Hats off to The Star for a fine Sunday paper. The front page consisted of three “enterprise” stories, that is, not breaking news but stories reported and written over a period of days or weeks and focus on a person or development that has been in the news.
Two sports-age stories — one on new Kansas City Chiefs’ offensive coordinator Brian Daboll and the other on Royals’ outfielder Alex Gordon — contributed to an overall excellent print edition.
A closer look at the front-page stories…
:: The Sunday “centerpiece,” by Rick Montgomery, was about the so-called Neo Luddites, those who eschew cellphones, iPads, computers and the like. Montgomery built the story around a man named Jeffrey Ruckman, a Kansas City composer who writes his scores by hand.
The only caveat on this story is that it trailed off at the end because it failed to return to Ruckman, whose personality Montgomery did a good job of developing in print, at the very end.
:: Another story, by Tony Rizzo, told the tale of Kansas Citian Odessa Brown, who got away with a murder in Muskogee, OK, but later confessed to it while serving time for a second murder. Her conscience got to her, and she seemingly has turned her life around in prison.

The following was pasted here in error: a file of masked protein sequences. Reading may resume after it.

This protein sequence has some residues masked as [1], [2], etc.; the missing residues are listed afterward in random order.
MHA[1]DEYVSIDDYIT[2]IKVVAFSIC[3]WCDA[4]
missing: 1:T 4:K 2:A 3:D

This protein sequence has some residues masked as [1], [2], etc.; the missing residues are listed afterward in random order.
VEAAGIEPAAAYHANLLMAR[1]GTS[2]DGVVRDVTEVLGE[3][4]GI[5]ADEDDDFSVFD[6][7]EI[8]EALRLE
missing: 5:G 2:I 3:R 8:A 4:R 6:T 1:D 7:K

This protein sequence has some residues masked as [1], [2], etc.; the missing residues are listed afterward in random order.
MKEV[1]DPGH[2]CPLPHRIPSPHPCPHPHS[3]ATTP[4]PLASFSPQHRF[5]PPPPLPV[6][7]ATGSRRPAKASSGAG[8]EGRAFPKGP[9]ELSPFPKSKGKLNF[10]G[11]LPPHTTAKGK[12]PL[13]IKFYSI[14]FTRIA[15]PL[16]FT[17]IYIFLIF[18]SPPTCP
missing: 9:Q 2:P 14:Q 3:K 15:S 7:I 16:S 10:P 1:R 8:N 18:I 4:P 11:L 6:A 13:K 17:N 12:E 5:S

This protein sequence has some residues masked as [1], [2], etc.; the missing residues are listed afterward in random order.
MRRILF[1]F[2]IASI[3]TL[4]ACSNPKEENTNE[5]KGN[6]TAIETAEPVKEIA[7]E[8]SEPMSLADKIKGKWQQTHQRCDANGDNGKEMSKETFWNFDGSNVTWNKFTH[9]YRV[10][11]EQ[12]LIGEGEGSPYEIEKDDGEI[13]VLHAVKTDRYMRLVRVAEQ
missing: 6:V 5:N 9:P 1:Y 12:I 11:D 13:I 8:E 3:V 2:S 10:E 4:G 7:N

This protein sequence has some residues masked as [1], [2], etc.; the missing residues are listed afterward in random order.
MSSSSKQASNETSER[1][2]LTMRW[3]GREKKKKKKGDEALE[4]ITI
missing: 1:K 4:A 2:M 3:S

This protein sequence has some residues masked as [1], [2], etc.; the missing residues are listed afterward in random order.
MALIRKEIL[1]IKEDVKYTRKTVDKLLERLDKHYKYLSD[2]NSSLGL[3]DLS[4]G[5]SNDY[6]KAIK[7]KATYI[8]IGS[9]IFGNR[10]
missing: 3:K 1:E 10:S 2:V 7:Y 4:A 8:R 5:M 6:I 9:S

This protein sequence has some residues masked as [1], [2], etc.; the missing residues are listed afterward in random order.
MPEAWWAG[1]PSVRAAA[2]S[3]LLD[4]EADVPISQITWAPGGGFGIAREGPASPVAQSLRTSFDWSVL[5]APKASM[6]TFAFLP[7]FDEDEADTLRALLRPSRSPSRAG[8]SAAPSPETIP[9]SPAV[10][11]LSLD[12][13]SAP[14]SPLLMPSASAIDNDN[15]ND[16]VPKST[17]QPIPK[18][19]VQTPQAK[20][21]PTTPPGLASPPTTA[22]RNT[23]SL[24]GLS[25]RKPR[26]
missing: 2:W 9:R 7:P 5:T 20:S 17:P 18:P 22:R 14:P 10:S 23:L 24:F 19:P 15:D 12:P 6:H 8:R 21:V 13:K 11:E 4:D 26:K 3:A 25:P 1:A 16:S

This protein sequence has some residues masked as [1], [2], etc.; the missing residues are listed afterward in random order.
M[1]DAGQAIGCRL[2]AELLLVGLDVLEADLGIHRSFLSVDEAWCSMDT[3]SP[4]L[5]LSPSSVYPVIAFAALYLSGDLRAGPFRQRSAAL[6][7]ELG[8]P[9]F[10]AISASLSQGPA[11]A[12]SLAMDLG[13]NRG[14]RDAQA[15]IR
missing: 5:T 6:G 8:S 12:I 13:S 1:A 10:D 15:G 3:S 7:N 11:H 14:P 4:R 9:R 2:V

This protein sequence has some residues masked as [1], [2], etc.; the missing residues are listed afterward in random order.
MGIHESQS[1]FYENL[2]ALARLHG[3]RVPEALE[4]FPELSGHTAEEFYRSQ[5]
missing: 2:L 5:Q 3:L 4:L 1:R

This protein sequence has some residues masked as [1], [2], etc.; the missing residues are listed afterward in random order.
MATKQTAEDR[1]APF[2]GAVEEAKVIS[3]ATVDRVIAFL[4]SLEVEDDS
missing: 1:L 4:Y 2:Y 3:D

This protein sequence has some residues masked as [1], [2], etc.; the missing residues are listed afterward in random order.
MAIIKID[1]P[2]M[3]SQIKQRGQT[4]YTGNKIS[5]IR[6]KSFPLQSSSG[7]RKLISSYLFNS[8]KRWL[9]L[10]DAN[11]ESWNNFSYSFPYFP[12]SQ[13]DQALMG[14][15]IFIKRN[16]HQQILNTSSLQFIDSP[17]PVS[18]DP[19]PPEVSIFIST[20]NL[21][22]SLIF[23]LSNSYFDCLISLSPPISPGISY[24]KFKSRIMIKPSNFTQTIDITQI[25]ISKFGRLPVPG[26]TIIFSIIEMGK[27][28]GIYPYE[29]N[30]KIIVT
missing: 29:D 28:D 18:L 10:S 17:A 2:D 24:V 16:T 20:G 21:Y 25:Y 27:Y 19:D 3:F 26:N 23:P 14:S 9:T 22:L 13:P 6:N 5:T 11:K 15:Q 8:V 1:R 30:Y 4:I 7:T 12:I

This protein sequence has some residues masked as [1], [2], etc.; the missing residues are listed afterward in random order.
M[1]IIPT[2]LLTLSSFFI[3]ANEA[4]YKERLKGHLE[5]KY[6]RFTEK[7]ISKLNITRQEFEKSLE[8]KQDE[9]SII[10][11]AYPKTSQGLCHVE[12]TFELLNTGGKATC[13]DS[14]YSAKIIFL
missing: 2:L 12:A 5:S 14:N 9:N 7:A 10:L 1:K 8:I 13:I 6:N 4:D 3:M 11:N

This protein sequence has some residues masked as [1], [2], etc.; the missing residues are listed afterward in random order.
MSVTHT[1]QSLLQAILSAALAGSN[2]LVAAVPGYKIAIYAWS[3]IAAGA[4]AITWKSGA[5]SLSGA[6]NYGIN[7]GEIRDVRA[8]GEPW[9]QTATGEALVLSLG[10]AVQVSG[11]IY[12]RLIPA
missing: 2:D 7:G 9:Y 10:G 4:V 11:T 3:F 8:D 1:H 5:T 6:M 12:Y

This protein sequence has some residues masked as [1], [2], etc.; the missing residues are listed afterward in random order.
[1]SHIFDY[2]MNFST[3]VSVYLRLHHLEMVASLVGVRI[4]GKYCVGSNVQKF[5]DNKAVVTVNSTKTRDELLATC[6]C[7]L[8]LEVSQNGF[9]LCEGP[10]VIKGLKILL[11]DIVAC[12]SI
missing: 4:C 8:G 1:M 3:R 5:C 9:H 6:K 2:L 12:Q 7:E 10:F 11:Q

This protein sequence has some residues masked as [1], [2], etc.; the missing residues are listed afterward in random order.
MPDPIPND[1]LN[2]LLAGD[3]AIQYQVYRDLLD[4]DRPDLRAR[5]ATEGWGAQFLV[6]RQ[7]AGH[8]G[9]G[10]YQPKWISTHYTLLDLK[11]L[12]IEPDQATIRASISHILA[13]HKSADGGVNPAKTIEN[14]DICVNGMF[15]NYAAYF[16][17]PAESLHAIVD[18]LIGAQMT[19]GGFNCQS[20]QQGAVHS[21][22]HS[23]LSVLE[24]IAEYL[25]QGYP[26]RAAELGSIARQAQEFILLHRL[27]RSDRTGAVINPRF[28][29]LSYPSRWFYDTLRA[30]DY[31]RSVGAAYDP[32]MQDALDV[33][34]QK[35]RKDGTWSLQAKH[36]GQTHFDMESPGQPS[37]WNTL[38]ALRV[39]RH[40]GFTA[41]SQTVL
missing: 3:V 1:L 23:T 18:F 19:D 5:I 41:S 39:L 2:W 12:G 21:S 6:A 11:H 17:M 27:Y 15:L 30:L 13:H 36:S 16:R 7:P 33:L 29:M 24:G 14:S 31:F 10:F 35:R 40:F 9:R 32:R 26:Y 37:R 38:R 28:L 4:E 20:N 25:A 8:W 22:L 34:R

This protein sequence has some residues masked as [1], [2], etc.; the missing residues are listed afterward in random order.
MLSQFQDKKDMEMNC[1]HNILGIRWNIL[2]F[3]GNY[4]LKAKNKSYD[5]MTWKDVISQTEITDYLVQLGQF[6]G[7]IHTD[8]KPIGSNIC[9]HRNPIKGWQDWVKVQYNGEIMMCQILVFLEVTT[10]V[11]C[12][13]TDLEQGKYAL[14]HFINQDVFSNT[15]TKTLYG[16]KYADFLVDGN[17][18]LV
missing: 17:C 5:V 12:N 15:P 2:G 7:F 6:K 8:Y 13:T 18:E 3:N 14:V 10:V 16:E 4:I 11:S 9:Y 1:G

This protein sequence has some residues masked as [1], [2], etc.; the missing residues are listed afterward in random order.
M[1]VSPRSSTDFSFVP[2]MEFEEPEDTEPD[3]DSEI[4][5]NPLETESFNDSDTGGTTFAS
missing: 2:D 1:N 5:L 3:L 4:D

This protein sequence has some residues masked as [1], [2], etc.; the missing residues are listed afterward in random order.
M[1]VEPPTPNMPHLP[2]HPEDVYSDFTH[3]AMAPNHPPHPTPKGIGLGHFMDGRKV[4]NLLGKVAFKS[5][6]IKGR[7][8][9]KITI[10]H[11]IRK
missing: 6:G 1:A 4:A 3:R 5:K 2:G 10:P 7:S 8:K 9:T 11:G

The only problem I had with this story is that it failed, as far as I can tell, to say how old Brown is. Because she graduated from high school in 1983, I figure she is about 47…But, as a wise editor once warned me, never make the reader do the math.
:: In the third story, Karen Dillon put the microscope on the dysfunctions of the Gardner, KS, city government. It involves the city’s loss of a huge intermodal freight hub (Edgerton stepped in and annexed the property), a mayor and interim city administrator who are openly defying the Kansas Open Meetings Law and a councilman whose goal is to drive the mayor crazy.
Dillon is The Star’s environmental reporter, but she combines her knowledge of that field with a great talent for investigative reporting. It was good to see her on something besides asbestos and polluted water.
Finally, JimmyCsays sends out heartfelt congratulations to The Star’s Mike DeArmond, who retired Saturday after a 40-year career at the paper, almost all of it on the Sports Desk. He has covered University of Missouri athletics the last 20 years.
An opinionated and tenacious person, DeArmond once challenged former Royals’ outfielder Amos Otis to a fight after Otis got lippy with him for no good reason. After DeArmond made it clear he wasn’t going to let Otis mess with him, the two got along just fine.
DeArmond has certainly earned his sheet cake and pizza party. Good luck, Mike!